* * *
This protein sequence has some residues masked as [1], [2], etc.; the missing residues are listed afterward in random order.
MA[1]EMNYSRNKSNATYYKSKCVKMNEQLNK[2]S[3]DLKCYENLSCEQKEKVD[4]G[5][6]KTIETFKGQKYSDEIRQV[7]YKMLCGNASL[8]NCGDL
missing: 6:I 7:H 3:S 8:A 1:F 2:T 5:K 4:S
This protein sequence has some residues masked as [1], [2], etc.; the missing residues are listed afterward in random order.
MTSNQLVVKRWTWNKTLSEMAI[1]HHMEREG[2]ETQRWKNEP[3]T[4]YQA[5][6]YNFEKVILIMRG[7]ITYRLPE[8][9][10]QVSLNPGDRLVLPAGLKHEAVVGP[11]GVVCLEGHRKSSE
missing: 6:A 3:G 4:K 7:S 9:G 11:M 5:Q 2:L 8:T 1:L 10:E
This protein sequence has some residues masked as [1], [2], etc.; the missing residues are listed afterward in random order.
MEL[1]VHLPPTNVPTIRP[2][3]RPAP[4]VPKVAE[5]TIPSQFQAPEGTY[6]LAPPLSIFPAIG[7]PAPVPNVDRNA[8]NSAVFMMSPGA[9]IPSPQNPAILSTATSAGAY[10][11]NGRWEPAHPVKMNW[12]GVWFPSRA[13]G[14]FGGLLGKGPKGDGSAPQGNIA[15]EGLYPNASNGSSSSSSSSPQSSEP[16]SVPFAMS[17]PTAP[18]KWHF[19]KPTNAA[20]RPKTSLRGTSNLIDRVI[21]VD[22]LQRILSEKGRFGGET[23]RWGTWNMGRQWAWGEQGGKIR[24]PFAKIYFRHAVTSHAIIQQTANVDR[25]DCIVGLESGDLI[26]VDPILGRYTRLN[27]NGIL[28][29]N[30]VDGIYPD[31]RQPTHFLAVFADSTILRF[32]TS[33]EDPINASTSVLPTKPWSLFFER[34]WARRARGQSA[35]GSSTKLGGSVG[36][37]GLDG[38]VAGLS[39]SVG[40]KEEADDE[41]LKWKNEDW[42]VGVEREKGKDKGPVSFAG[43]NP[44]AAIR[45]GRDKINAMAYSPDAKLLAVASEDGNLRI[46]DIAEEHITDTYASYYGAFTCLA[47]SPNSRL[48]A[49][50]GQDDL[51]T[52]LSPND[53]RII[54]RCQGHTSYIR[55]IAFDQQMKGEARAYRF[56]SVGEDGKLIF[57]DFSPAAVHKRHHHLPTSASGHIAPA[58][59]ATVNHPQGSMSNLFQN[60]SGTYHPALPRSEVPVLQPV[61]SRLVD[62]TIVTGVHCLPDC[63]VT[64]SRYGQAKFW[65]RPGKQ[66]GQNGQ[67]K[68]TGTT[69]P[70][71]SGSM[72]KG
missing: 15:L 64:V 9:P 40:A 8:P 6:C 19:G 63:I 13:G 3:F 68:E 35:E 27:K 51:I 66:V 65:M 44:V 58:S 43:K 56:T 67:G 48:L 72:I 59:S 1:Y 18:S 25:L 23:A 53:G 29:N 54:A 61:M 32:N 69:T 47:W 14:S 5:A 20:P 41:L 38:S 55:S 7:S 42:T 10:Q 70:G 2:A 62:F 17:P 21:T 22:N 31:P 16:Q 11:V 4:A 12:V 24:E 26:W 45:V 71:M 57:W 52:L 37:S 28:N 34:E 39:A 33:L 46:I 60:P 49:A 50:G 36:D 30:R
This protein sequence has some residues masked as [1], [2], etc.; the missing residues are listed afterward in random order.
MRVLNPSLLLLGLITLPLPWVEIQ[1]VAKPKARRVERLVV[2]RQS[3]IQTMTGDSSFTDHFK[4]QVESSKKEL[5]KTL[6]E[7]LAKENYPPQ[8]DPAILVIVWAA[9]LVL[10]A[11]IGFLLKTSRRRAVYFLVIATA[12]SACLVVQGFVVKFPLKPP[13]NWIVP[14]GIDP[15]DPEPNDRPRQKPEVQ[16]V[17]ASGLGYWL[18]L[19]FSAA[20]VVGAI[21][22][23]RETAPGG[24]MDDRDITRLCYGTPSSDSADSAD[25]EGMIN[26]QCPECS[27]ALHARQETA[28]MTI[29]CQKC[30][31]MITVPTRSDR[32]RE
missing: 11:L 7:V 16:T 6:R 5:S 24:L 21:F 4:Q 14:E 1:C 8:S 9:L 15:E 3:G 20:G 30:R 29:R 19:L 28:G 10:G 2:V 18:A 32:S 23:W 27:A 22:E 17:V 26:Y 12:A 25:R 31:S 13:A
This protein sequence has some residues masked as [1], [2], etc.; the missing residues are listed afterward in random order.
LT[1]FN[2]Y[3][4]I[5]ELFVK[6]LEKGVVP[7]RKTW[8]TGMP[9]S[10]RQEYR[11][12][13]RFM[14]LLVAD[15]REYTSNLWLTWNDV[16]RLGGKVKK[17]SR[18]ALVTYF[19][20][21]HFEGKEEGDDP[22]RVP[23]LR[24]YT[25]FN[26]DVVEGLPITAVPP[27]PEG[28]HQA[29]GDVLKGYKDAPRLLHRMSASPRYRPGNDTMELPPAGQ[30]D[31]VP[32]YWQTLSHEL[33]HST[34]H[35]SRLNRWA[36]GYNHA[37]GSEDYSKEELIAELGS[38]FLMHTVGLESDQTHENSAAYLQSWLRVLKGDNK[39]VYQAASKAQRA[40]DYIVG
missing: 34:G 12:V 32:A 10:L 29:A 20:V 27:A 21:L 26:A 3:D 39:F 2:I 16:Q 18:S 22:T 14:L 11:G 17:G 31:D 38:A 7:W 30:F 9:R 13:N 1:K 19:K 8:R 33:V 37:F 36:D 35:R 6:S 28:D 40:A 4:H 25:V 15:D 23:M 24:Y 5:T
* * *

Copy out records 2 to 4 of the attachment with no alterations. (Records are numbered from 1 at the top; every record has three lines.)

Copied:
This protein sequence has some residues masked as [1], [2], etc.; the missing residues are listed afterward in random order.
MTSNQLVVKRWTWNKTLSEMAI[1]HHMEREG[2]ETQRWKNEP[3]T[4]YQA[5][6]YNFEKVILIMRG[7]ITYRLPE[8][9][10]QVSLNPGDRLVLPAGLKHEAVVGP[11]GVVCLEGHRKSSE
missing: 6:A 3:G 4:K 7:S 9:G 11:M 5:Q 2:L 8:T 1:L 10:E
This protein sequence has some residues masked as [1], [2], etc.; the missing residues are listed afterward in random order.
MEL[1]VHLPPTNVPTIRP[2][3]RPAP[4]VPKVAE[5]TIPSQFQAPEGTY[6]LAPPLSIFPAIG[7]PAPVPNVDRNA[8]NSAVFMMSPGA[9]IPSPQNPAILSTATSAGAY[10][11]NGRWEPAHPVKMNW[12]GVWFPSRA[13]G[14]FGGLLGKGPKGDGSAPQGNIA[15]EGLYPNASNGSSSSSSSSPQSSEP[16]SVPFAMS[17]PTAP[18]KWHF[19]KPTNAA[20]RPKTSLRGTSNLIDRVI[21]VD[22]LQRILSEKGRFGGET[23]RWGTWNMGRQWAWGEQGGKIR[24]PFAKIYFRHAVTSHAIIQQTANVDR[25]DCIVGLESGDLI[26]VDPILGRYTRLN[27]NGIL[28][29]N[30]VDGIYPD[31]RQPTHFLAVFADSTILRF[32]TS[33]EDPINASTSVLPTKPWSLFFER[34]WARRARGQSA[35]GSSTKLGGSVG[36][37]GLDG[38]VAGLS[39]SVG[40]KEEADDE[41]LKWKNEDW[42]VGVEREKGKDKGPVSFAG[43]NP[44]AAIR[45]GRDKINAMAYSPDAKLLAVASEDGNLRI[46]DIAEEHITDTYASYYGAFTCLA[47]SPNSRL[48]A[49][50]GQDDL[51]T[52]LSPND[53]RII[54]RCQGHTSYIR[55]IAFDQQMKGEARAYRF[56]SVGEDGKLIF[57]DFSPAAVHKRHHHLPTSASGHIAPA[58][59]ATVNHPQGSMSNLFQN[60]SGTYHPALPRSEVPVLQPV[61]SRLVD[62]TIVTGVHCLPDC[63]VT[64]SRYGQAKFW[65]RPGKQ[66]GQNGQ[67]K[68]TGTT[69]P[70][71]SGSM[72]KG
missing: 15:L 64:V 9:P 40:A 8:P 6:C 19:G 63:I 13:G 3:F 68:E 35:E 27:K 51:I 66:V 65:M 44:V 58:S 43:K 56:T 67:G 48:L 72:I 59:S 1:Y 18:S 25:L 23:A 53:G 29:N 54:A 61:M 32:N 69:T 47:W 14:S 5:A 20:P 41:L 38:S 55:S 7:S 42:T 10:Q 70:G 2:A 62:F 17:P 21:T 22:N 31:P 16:Q 11:V 4:A 12:V 24:E 26:W 45:V 71:M 57:W 52:L 37:S 28:N 34:E 39:A 33:L 46:I 60:P 49:A 50:G 36:D 30:R
This protein sequence has some residues masked as [1], [2], etc.; the missing residues are listed afterward in random order.
MRVLNPSLLLLGLITLPLPWVEIQ[1]VAKPKARRVERLVV[2]RQS[3]IQTMTGDSSFTDHFK[4]QVESSKKEL[5]KTL[6]E[7]LAKENYPPQ[8]DPAILVIVWAA[9]LVL[10]A[11]IGFLLKTSRRRAVYFLVIATA[12]SACLVVQGFVVKFPLKPP[13]NWIVP[14]GIDP[15]DPEPNDRPRQKPEVQ[16]V[17]ASGLGYWL[18]L[19]FSAA[20]VVGAI[21][22][23]RETAPGG[24]MDDRDITRLCYGTPSSDSADSAD[25]EGMIN[26]QCPECS[27]ALHARQETA[28]MTI[29]CQKC[30][31]MITVPTRSDR[32]RE
missing: 11:L 7:V 16:T 6:R 5:S 24:L 21:F 4:Q 14:E 1:C 8:S 9:L 15:E 3:G 20:G 30:R 29:R 19:L 28:G 10:G 2:V 18:A 32:S 23:W 27:A 22:E 17:V 26:Y 12:A 25:R 31:S 13:A